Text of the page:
The endless cycles of the rise and fall of Pinoy Rock (Part 1 of 2)
There is never going to be a time that local bands would completely disappear or cease to exist. Were that to happen, it would leave a huge gaping void in the music industry.
I can’t fathom that from ever taking place.
For me, something as horrendous as that ever taking place would make us all feel as though we were living in the “Twilight Zone.” I had to make that reference… because I am writing this article Halloween night.
While in all likelihood that taking place would never ever happen… the barren years of bands based here in the Philippines going through trying times of not getting enough exposure–by way of radio airplay, mainstream media attention, venues to play in–do happen. And, in fact, it did happen again a few years ago after the third Pinoy Rock Boom ended in the late 2000’s.
It has always been an endless cycle when it comes to the rise and fall of Pinoy Rock. As soon as those great years of its reign come to pass, you would get the depressing feeling as if Pinoy Rock is going through a “hibernation period” once again wherein things just become too quiet. There is not much activity seen or heard; key bands who were once leading the charge either disband or call it quits for personal or financial reasons.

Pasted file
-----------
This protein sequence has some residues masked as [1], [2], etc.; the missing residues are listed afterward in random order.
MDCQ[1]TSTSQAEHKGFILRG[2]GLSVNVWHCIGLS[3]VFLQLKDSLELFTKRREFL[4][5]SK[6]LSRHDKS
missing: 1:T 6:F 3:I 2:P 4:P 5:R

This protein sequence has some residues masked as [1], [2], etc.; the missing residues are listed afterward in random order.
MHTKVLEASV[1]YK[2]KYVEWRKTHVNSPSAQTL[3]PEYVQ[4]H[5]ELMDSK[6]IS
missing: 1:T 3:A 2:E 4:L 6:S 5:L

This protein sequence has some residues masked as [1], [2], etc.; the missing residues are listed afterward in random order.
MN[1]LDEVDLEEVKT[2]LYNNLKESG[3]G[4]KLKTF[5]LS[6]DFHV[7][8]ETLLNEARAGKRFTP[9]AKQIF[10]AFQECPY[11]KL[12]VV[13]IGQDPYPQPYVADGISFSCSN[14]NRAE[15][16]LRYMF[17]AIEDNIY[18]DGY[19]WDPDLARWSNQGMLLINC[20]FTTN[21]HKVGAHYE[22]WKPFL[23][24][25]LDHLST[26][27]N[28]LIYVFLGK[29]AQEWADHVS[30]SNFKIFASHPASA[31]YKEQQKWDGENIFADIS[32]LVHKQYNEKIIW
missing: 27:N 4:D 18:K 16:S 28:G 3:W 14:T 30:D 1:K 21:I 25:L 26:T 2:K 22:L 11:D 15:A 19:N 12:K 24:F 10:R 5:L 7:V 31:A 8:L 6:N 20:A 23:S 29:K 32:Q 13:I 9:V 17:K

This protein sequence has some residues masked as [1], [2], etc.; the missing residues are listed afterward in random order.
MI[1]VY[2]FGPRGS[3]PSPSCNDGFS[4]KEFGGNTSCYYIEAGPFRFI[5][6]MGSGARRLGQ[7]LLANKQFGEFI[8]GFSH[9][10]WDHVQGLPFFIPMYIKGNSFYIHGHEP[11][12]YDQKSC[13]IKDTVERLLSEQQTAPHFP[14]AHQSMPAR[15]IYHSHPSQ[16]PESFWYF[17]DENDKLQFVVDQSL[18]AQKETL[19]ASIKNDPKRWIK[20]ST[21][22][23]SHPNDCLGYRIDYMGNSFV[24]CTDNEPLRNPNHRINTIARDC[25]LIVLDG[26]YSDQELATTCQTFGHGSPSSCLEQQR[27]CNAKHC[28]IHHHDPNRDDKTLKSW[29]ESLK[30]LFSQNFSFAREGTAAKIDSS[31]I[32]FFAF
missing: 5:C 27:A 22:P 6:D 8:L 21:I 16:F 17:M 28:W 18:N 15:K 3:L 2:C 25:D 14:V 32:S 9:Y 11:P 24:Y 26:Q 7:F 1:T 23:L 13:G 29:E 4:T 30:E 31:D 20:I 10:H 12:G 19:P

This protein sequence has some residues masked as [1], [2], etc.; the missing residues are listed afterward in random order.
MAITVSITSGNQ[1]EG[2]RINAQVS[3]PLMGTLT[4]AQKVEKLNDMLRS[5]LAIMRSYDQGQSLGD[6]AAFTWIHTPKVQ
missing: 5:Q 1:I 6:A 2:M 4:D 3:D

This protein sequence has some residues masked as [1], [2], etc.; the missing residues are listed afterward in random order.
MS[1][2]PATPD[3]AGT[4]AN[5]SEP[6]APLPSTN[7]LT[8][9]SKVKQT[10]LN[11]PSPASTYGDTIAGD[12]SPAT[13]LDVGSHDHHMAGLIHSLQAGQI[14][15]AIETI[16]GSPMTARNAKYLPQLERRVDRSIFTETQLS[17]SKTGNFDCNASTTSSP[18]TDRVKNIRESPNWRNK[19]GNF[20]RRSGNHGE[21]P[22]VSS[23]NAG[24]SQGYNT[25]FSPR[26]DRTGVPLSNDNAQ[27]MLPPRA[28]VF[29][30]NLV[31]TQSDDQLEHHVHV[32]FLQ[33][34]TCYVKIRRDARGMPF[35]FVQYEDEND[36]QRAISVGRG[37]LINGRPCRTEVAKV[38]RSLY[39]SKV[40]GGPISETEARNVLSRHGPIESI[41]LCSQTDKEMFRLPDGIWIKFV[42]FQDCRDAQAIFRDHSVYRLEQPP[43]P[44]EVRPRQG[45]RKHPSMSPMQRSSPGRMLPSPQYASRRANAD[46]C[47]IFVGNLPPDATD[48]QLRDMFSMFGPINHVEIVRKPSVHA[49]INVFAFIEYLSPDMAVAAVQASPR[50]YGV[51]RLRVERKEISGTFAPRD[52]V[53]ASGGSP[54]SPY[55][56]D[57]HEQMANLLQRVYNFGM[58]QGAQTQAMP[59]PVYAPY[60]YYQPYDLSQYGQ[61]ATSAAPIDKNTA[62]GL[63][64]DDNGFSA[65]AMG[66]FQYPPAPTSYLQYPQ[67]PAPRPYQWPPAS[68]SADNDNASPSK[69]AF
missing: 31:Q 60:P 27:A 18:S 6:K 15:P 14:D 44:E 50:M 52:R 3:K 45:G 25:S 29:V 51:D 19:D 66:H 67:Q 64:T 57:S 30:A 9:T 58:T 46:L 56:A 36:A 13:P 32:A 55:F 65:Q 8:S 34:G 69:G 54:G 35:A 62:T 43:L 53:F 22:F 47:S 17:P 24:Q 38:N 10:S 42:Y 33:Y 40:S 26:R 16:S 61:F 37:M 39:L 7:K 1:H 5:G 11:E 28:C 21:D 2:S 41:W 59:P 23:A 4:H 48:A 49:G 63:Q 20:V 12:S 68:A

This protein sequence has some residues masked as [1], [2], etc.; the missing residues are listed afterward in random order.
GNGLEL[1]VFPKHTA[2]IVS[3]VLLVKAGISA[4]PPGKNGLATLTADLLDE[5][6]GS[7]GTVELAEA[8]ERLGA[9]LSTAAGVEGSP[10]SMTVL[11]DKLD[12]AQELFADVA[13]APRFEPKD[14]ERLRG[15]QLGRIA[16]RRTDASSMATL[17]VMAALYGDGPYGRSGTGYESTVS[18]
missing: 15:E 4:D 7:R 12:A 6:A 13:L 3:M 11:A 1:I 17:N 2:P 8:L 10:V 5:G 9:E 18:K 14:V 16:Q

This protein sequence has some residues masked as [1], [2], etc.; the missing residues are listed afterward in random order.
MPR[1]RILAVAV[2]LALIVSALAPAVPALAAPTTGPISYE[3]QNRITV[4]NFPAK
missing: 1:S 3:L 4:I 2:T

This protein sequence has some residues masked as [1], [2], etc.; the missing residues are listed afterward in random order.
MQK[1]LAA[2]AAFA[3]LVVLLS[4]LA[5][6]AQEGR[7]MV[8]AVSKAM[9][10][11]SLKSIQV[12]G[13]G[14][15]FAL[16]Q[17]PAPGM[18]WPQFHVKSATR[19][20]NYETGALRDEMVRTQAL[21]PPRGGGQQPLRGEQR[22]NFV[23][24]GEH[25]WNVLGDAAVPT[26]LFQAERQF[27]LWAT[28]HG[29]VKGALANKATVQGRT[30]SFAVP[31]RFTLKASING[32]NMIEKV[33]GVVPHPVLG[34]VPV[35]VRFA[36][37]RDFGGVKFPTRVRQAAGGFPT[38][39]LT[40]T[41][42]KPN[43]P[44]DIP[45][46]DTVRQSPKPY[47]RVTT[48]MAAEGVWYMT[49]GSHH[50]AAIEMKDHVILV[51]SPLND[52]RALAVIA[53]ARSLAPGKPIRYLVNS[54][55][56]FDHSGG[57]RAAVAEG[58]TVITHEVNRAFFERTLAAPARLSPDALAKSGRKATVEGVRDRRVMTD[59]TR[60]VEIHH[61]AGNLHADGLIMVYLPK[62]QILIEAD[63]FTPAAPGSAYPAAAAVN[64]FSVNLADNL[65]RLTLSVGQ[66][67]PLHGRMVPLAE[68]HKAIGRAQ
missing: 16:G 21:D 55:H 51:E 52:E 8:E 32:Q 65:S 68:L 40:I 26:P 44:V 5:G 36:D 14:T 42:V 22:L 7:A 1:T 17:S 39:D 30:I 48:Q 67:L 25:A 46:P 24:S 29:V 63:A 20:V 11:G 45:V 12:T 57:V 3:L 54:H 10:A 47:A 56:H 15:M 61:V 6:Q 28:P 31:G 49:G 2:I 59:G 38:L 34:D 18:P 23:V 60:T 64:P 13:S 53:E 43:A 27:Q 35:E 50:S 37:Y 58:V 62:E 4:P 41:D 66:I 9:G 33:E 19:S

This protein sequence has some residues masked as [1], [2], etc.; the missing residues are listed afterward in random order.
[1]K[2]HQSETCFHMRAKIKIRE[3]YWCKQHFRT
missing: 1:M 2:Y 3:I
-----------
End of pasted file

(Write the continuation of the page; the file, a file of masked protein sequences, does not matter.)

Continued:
This cycle that occurs in the local music industry no longer shocks me because it inevitably happens and will recur no matter what we do to prevent it.
One of the valuable lessons I feel more people have learned from those dry spells is that there is now a greater appreciation for the current local bands we have because we never know how long they will continue to be around. So enjoy their original music
to the max and the bands’ presence amidst us.
That is why on my part I have always done what I can to make sure I do my “homework” when it comes to knowing the bands on the rise, the ones that are rising faster than the rest, and especially the ones who I feel are going to be around a long time so that I can feature them and interview them in my column MusicMatters which is exclusive to Inquirer.net.
(End of part 1)